Olive farmers squeezed as competition and supermarkets push down prices | World news | The Guardian
Under Spanish competition law it is illegal to sell below cost, he says, but supermarkets get round this by selling at a few cents above the cost price without factoring in transport, labour or fixed capital costs. Olive oil is the loss leader par excellence of Spanish supermarkets.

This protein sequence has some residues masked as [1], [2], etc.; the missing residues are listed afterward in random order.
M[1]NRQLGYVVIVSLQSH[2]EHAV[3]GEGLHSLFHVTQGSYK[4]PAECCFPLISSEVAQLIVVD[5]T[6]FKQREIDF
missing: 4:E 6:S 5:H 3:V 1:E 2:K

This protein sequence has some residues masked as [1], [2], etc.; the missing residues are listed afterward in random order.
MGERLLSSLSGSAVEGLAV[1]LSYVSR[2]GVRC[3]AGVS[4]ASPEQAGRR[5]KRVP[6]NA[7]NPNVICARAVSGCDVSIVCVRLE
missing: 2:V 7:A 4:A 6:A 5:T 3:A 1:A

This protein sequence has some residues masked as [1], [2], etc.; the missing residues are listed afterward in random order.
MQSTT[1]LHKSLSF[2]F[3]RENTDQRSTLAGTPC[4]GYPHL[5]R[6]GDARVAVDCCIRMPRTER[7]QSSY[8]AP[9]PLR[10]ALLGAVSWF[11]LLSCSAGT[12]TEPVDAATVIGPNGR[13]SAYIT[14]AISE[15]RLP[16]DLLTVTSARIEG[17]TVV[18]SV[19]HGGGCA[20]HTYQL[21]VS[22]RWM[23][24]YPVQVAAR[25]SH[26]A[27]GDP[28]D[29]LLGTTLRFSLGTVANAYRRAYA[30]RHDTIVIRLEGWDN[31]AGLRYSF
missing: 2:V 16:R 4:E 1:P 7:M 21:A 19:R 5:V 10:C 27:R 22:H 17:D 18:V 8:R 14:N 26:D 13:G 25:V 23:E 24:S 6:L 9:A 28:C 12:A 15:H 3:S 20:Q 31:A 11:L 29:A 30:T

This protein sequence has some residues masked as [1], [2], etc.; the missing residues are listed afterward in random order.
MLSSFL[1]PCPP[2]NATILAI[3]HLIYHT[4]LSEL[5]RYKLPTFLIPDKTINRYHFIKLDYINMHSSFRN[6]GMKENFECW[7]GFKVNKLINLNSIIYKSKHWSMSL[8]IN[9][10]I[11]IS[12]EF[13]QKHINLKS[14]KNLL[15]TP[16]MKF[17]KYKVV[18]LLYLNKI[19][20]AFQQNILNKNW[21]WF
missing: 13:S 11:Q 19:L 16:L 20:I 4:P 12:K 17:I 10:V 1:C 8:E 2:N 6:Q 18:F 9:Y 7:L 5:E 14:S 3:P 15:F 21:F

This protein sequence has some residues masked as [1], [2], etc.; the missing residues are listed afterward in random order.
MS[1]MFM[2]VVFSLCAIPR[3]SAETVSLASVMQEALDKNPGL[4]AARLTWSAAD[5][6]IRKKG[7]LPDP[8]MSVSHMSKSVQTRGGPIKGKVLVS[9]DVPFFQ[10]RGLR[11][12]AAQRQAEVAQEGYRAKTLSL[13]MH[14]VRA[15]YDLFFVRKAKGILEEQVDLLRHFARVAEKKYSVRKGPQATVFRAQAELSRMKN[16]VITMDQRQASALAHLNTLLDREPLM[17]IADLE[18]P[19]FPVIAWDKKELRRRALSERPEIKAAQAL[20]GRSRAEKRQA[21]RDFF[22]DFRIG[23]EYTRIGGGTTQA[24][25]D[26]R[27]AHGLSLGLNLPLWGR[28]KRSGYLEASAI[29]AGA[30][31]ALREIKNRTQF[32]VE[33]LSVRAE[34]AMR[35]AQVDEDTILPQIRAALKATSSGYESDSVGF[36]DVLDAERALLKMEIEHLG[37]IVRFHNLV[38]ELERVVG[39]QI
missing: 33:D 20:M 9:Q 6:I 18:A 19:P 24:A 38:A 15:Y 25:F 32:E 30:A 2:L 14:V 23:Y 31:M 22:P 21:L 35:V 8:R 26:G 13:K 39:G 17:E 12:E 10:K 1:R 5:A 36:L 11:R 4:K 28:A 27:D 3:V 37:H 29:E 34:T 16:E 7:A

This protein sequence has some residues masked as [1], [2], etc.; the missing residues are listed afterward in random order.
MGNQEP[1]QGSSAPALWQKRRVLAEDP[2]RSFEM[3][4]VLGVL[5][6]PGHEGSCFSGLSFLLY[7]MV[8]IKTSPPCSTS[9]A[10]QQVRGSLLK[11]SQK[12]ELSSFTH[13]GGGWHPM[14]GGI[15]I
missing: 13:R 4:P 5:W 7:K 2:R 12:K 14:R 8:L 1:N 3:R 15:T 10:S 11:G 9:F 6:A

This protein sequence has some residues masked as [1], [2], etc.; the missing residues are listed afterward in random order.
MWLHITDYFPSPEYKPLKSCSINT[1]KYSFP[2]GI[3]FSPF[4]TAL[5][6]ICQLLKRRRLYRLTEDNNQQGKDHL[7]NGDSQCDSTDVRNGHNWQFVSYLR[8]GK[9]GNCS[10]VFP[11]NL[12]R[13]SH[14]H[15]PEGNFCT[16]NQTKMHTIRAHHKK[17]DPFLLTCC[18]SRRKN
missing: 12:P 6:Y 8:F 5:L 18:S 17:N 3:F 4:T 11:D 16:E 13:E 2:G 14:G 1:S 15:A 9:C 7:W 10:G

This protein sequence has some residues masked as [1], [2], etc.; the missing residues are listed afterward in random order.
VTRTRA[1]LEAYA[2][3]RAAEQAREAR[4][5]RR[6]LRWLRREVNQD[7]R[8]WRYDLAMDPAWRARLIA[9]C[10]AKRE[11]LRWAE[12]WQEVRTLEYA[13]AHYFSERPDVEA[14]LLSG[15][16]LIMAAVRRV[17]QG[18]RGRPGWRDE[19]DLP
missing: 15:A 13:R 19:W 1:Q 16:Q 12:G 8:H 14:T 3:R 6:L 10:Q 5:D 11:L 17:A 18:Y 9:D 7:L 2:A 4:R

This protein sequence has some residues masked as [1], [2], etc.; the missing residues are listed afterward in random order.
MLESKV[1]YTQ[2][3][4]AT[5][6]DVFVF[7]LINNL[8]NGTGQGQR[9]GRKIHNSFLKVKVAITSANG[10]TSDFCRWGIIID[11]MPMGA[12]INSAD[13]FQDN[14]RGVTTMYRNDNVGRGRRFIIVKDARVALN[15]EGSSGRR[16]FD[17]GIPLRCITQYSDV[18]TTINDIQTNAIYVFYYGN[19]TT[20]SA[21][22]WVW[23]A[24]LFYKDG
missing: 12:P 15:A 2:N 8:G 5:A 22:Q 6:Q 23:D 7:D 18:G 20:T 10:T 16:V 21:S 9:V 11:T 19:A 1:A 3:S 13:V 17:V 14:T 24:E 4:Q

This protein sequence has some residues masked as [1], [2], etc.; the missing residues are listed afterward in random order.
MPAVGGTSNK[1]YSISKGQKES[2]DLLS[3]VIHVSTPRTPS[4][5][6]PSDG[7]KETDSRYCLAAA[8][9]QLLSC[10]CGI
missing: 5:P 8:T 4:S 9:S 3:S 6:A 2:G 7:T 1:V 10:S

“In Argentina, Chile and China there are immense plantations with the olives grown on espaliers so they can be harvested mechanically,” says Pere Solé on his farm at La Bisbal del Penedès in Catalonia. “We can’t compete with that.” He explains that it costs him €2.70 to produce a litre of oil with a market value of €2.50. “Olive oil is one of the cheapest products on the market, when you bear in mind that a litre will last you a week or two, unlike a bottle of wine,” he says. “It’s absurdly cheap.”